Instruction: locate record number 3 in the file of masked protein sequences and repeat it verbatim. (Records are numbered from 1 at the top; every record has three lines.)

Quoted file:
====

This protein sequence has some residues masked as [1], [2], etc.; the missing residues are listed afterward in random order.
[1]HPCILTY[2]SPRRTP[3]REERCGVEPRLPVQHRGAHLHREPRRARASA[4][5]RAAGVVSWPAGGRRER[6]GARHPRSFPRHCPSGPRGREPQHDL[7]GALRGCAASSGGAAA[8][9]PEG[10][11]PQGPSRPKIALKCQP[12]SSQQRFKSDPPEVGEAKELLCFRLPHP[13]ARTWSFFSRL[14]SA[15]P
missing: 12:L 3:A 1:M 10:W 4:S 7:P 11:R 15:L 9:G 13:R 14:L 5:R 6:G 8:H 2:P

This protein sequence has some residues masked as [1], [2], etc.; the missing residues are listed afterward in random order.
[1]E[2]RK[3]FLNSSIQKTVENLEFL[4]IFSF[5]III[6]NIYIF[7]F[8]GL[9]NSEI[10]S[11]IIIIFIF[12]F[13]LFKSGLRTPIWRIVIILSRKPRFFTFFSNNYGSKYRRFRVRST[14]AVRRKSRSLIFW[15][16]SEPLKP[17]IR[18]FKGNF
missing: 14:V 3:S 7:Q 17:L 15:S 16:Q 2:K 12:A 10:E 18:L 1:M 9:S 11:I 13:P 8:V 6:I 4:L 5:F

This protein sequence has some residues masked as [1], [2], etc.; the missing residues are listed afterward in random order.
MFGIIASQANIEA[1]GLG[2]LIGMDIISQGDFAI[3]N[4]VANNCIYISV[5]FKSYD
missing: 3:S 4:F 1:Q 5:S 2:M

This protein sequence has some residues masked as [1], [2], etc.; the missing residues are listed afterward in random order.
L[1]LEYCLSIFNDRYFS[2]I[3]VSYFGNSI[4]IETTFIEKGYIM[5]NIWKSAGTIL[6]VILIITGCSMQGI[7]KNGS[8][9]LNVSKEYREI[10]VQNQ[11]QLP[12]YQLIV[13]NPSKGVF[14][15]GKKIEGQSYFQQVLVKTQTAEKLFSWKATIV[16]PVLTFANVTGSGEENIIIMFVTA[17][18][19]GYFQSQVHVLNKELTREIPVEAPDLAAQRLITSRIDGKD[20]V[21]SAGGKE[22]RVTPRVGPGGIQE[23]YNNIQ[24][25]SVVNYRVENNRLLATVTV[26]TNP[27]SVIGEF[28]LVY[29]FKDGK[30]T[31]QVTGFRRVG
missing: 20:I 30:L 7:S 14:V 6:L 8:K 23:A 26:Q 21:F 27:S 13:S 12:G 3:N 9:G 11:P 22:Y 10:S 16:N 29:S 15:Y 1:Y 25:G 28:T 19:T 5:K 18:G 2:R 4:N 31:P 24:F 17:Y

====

This protein sequence has some residues masked as [1], [2], etc.; the missing residues are listed afterward in random order.
MFGIIASQANIEA[1]GLG[2]LIGMDIISQGDFAI[3]N[4]VANNCIYISV[5]FKSYD
missing: 3:S 4:F 1:Q 5:S 2:M